A series of ageist ads called “Don’t Vote” got some attention this week. The videos feature caricatures of angry older people telling young voters to keep away from the polls. The purpose is to scare young people into voting by pitting them against older voters on a number of key political issues. The campaign was produced by Nail Communications for Acronym, a group created in 2017 to support progressive causes and candidates. Acronym describes itself as a “no-BS digital organization” and is part of a multi-million dollar effort to elect Democrats.
AdWeek called the ads “comically savage” in a profile that ran on its website late in September. The series of spots seemingly have been well-received in the media community, with social media influencers calling “a great political ad” and Source Creative naming it their “Select of the Day.”
But our colleagues had some different descriptors for the spot, which they shared in social media posts this week. The consensus says this ad is ageism at its worse. (And in the midst of all this, AARP launched an effort to tackle ageism in advertising.) Check out the ad and let us know what do you think.
Here were just a few of the reactions from our field on social media:
— Ashton Applewhite (@thischairrocks) September 28, 2018
This disgusting advertisement is not comic, it simply reinforces ageist stereotypes and the divisive idea of them (older people) versus us (younger). Yes, please get more younger people to vote, but don’t tear at the cohesion of society to achieve it. https://t.co/V3N6h2qqYd — John Beard (@DrJohnBeard) October 4, 2018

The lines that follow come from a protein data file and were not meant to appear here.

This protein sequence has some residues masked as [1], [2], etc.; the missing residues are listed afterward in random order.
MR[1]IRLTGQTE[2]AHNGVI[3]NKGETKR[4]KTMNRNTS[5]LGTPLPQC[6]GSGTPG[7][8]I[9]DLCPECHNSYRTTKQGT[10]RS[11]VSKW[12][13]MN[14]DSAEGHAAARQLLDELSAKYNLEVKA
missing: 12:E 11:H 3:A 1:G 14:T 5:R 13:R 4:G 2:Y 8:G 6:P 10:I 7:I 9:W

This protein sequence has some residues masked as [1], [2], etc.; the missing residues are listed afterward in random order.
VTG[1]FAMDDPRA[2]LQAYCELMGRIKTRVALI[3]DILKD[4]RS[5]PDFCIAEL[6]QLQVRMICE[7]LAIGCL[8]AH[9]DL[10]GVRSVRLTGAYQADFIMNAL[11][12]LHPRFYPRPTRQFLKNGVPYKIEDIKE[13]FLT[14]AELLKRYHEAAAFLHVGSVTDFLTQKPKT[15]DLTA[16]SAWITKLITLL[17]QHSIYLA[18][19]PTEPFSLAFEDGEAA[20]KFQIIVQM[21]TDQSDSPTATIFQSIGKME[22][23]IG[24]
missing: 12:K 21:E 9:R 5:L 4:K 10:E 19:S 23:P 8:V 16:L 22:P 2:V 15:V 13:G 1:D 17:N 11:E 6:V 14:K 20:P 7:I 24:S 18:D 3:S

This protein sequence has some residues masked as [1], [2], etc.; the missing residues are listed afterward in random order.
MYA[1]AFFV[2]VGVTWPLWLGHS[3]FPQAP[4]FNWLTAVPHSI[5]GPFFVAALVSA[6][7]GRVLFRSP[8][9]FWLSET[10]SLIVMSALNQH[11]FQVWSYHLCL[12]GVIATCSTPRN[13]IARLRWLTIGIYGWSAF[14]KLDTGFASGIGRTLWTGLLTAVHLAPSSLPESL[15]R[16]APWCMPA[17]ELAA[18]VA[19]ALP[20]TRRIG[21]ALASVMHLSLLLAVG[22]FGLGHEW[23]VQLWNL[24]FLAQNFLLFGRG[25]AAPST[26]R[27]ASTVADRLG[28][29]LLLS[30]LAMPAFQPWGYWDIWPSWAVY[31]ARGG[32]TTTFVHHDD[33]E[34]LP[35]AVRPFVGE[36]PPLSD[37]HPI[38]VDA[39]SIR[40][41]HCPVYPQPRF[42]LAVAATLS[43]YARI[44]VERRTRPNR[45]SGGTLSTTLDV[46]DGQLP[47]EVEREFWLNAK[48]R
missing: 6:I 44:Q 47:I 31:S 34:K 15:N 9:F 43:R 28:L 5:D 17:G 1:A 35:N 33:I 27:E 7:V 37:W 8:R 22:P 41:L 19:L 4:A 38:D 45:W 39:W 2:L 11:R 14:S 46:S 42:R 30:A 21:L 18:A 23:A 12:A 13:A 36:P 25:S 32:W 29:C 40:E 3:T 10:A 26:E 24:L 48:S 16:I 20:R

I find this ageist ad reprehensible and think its creators should be ashamed of themselves. https://t.co/Be4zazytCE
— Richard Eisenberg (@richeis315) October 1, 2018
Everyone needs to vote in this election, and we don’t need a clearly #ageist ad to misrepresent the common causes between generations @Adweek @Acronym_Media https://t.co/g16httq9kM — Deb Whitman (@policydeb) October 1, 2018
These ads are ridiculously ageist and hateful. There is no need to scare millennials into voting by making older adults look like dark and horrible people. This is not productive! #ageist #stopageism #endageism #disruptageism https://t.co/vtqhuZDdsH
— Meg LaPorte (@AgingMeg) September 28, 2018
since when was outright prejudice and identity-based stereotypes “brilliant”? Future generations will look back with puzzlement on an era where racial / religious / gender / sexual stereotyping became unacceptable, but ageism & age discrimination still somehow felt perfectly ok. https://t.co/4qB5GIPzi5 — Toby Porter (@tobyhporter) October 5, 2018